The Month Ahead

July 2023

After a quiet May, several global equity markets resumed their move higher in June. They were, buoyed by ongoing declines in rates of inflation, raising hopes that the global economy can navigate current challenges and avoid a sharp slowdown. In June, the S&P 500 Index reached its highest level in more than a year, while the NASDAQ 100 Index continued its stellar performance, and was on track for its fourth successive month of gains, helped in part by ongoing strength from the mega-cap companies.

Closer to home, the NZX 50 Index continued its underperformance as economic data showed the country entered a technical recession earlier in the year.

With central banks still front and centre it makes July a busy month, with a plethora of central bank meetings. Breaking down what we expect from several of these meetings is ANZ Investments’ Month Ahead.

[Video: Question and answer session with Craig Tyson, ANZ’s Head of Australasian Property Securities, New Zealand.]

Question: Why has property struggled over the past 12 months?

Craig Tyson: Yes, it’s been a tough period for property. We came out of COVID with an inflation problem and what we saw was central banks around the world raising rates to get in to tackle that inflation problem. In fact, our Reserve Bank was one of the first to start raising rates. And, our rates have risen by over 5%. So what that did is put a real pressure on both the housing market and the commercial property market. In the commercial market we saw interest ratings rising at a faster rate than rents. And so that had an impact to the performance of the commercial market. And in the housing market we saw mortgage rates rise from the lows of sort of around 2% to today, where they are closer to 7%. And that’s had a big impact on the demand, certainly from first home buyers but pretty much all aspects of the housing market. And so property really has been on its heels the last 12 months.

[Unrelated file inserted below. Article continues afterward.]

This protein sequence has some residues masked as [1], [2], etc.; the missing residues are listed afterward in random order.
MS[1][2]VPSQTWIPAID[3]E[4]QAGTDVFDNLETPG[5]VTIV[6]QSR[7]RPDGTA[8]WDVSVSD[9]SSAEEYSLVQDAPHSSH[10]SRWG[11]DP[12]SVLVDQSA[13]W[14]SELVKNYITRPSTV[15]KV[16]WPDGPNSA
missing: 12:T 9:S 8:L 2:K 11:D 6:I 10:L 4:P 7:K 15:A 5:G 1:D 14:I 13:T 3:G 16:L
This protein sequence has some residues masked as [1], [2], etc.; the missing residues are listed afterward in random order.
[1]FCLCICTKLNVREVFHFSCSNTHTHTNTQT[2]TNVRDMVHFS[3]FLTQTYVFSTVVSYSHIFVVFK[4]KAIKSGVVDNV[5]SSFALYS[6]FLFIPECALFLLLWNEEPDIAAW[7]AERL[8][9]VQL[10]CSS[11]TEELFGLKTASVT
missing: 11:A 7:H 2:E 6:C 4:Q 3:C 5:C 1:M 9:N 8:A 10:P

Question: How has the Work from Home phenomenon affected property?

Craig Tyson: Yes, well clearly it’s had a huge impact on office property.
Working from home has obviously had an impact on the utilisation of office and we’ve seen utilisation rates fall to below 50% so only you know, 50% full. Office landlords have obviously been impacted. And there’s two schools of thought about working from home. There’s people who think office has been affected for the long term and will never recover. And then there’s the school of thought which we kind of believe in which is that people will return to the office on average probably about four days a week.

Most corporates that we speak to are desperate to get their employees back into the office. Why? Because people work better face to face. There’s that dynamism, that energy and that spontaneity that you just don’t have when you’re in a Zoom meeting or a Teams meeting.

Question: There are signs residential property prices are near the bottom. What does this mean for the property sector?

Craig Tyson: It certainly feels like we’ve turned the corner. The Reserve Bank indicated at their last meeting that when they took interest rates to 5.5% that they’d probably done enough to get inflation under control. And, we certainly think that there’s a good chance we’ll see interest rate cuts next year. Some economic forecasters are saying, perhaps later this year we’ll see some rate cuts. So we are hopeful that once you see those rate cuts come through, we’ll see mortgage rates start to fall and that confidence will get come back into the market. We’ll see that firstly through the days to sell coming down, which is elevated at the moment. And then secondly, we’ll start to see the turn over improve. Those are the real signs that we’re looking for to see that confidence back in the market. 

Question: After a challenging period, what is the outlook for property?

Craig Tyson: Well, it really depends on the economy and we have an election later this year. There’s a lot of other uncertainty out there in the global economy and all of those things impact the property sector in general. We’re confident that the worst is behind us. As I’ve talked about there’s going to be some interest rates cuts, hopefully next year, that will certainly help. But it’s going to be a long, slow process, I think, of healing, over the next sort of, one to two years. 

Important Information

Published 22 June 2023. Information can change, is general, and not advice.

In good faith, we’ve used reliable sources to get this information, but we don’t promise it’s accurate, complete, or suits you. To the extent the law allows, we don’t accept responsibility for loss or damage if you rely on or use this information.